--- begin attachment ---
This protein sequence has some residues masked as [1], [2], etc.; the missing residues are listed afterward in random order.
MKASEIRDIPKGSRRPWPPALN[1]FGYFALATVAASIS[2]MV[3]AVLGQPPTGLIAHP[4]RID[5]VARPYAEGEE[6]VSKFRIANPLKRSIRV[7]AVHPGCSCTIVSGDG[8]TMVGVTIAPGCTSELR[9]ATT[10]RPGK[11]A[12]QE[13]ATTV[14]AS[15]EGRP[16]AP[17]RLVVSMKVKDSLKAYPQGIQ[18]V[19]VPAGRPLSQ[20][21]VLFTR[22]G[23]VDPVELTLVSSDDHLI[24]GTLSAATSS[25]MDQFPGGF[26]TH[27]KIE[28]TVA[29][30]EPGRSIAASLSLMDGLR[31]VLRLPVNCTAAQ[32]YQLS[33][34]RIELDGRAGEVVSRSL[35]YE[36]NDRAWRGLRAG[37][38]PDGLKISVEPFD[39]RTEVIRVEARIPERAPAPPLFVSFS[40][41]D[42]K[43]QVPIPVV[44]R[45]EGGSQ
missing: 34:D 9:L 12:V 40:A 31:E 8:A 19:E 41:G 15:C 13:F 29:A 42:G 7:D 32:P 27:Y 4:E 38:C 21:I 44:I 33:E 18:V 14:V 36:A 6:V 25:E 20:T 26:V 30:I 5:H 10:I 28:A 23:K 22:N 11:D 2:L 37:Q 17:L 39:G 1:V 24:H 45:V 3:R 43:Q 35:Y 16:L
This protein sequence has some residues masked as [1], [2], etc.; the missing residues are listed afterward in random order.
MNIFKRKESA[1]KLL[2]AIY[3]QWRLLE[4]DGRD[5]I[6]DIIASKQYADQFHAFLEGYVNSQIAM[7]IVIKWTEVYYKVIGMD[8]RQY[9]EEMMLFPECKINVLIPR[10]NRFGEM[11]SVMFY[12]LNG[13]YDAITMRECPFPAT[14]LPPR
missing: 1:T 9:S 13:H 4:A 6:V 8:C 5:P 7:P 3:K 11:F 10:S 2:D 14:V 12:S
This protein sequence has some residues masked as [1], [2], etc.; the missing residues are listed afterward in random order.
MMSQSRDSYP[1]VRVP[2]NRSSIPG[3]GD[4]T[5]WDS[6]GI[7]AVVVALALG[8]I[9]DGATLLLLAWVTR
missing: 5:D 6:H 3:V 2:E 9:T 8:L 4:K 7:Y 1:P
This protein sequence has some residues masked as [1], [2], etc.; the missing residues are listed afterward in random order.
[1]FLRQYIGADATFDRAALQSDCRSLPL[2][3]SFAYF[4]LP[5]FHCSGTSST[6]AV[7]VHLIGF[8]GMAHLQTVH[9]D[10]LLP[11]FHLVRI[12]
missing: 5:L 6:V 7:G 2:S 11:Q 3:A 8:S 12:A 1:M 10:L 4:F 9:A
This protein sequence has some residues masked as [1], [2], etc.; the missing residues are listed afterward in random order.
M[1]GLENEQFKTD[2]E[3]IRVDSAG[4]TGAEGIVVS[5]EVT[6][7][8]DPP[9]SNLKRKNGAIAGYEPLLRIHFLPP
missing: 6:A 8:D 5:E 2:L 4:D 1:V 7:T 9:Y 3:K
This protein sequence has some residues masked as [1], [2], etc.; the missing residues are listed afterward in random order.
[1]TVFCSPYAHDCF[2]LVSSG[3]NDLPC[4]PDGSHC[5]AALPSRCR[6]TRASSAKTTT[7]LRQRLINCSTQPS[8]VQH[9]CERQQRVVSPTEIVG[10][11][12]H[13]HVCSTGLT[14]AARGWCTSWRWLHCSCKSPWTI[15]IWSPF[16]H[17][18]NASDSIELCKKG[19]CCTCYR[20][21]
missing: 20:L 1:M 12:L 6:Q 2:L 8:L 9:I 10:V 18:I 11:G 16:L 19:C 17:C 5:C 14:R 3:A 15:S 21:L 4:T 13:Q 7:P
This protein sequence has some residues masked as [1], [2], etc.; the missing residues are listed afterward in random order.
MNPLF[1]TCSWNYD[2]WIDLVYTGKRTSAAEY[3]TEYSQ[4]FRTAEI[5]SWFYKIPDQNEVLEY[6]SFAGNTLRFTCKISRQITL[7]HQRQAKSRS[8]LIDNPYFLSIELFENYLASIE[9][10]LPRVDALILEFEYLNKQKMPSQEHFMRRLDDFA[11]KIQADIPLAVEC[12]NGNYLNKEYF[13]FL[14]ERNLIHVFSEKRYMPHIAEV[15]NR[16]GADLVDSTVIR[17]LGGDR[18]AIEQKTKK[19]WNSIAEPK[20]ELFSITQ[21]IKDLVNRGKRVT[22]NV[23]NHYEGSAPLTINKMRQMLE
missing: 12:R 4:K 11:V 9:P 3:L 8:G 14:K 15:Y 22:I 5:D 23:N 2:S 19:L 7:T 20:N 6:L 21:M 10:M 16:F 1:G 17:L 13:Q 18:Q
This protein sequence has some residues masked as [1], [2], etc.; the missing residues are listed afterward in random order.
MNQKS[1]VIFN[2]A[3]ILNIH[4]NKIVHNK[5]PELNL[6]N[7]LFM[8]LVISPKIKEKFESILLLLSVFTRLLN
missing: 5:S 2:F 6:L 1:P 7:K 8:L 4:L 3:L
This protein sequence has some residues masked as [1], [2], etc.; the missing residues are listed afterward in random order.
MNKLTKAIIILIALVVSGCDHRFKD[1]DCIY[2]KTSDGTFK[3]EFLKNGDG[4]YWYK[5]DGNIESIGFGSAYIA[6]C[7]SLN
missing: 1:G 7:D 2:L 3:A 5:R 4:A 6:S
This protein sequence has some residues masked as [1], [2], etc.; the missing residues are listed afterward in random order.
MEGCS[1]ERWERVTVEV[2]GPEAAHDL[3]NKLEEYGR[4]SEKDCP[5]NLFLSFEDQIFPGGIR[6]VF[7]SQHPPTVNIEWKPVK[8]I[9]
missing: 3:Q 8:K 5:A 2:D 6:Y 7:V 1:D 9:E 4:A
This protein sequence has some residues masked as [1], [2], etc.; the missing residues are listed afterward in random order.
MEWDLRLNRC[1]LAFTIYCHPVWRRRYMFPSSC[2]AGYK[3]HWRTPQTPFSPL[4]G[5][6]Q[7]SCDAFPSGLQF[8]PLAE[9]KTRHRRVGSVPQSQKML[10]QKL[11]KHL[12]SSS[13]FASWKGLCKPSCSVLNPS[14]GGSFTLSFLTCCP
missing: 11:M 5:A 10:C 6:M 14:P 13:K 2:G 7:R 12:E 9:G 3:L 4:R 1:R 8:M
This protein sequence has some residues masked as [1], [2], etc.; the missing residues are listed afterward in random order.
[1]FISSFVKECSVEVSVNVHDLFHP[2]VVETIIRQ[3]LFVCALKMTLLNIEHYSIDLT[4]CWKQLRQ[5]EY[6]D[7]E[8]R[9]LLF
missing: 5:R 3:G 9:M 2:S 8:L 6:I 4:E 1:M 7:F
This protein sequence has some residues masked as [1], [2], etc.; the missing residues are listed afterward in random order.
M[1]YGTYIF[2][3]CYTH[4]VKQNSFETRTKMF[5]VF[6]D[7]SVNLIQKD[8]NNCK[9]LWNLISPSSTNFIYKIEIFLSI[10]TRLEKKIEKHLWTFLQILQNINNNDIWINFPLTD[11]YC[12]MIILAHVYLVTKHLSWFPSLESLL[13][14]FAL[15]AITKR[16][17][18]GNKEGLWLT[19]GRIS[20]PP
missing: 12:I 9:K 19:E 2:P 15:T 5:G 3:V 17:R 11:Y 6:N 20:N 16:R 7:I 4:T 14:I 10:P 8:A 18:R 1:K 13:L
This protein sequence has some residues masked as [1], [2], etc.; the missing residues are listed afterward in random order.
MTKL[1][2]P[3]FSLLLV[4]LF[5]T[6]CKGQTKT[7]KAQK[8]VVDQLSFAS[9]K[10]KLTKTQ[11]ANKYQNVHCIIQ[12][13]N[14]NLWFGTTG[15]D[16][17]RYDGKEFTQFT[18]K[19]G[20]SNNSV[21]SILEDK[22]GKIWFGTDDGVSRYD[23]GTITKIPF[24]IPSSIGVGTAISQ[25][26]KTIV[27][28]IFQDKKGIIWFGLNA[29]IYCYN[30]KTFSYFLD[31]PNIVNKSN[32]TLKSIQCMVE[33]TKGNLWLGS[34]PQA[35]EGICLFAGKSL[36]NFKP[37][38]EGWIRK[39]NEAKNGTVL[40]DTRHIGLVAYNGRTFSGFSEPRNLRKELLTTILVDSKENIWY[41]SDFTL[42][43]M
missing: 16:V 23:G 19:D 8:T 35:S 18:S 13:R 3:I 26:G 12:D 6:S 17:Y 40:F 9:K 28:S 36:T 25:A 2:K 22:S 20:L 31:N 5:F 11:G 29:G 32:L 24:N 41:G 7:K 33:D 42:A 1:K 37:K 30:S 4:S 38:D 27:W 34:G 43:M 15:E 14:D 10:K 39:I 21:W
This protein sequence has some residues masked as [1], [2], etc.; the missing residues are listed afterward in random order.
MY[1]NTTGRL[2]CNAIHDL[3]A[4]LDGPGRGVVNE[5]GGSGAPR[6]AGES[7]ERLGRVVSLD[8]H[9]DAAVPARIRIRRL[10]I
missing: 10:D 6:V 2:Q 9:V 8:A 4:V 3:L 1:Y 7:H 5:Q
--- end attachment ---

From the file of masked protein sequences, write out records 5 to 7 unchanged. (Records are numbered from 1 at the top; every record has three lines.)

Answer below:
This protein sequence has some residues masked as [1], [2], etc.; the missing residues are listed afterward in random order.
M[1]GLENEQFKTD[2]E[3]IRVDSAG[4]TGAEGIVVS[5]EVT[6][7][8]DPP[9]SNLKRKNGAIAGYEPLLRIHFLPP
missing: 6:A 8:D 5:E 2:L 4:D 1:V 7:T 9:Y 3:K
This protein sequence has some residues masked as [1], [2], etc.; the missing residues are listed afterward in random order.
[1]TVFCSPYAHDCF[2]LVSSG[3]NDLPC[4]PDGSHC[5]AALPSRCR[6]TRASSAKTTT[7]LRQRLINCSTQPS[8]VQH[9]CERQQRVVSPTEIVG[10][11][12]H[13]HVCSTGLT[14]AARGWCTSWRWLHCSCKSPWTI[15]IWSPF[16]H[17][18]NASDSIELCKKG[19]CCTCYR[20][21]
missing: 20:L 1:M 12:L 6:Q 2:L 8:L 9:I 10:V 18:I 11:G 16:L 19:C 17:C 5:C 14:R 3:A 15:S 21:L 4:T 13:Q 7:P
This protein sequence has some residues masked as [1], [2], etc.; the missing residues are listed afterward in random order.
MNPLF[1]TCSWNYD[2]WIDLVYTGKRTSAAEY[3]TEYSQ[4]FRTAEI[5]SWFYKIPDQNEVLEY[6]SFAGNTLRFTCKISRQITL[7]HQRQAKSRS[8]LIDNPYFLSIELFENYLASIE[9][10]LPRVDALILEFEYLNKQKMPSQEHFMRRLDDFA[11]KIQADIPLAVEC[12]NGNYLNKEYF[13]FL[14]ERNLIHVFSEKRYMPHIAEV[15]NR[16]GADLVDSTVIR[17]LGGDR[18]AIEQKTKK[19]WNSIAEPK[20]ELFSITQ[21]IKDLVNRGKRVT[22]NV[23]NHYEGSAPLTINKMRQMLE
missing: 12:R 4:K 11:V 9:P 3:L 8:G 14:K 15:Y 22:I 5:D 23:N 2:S 19:L 7:T 20:N 6:L 21:M 10:M 16:F 1:G 17:L 13:Q 18:Q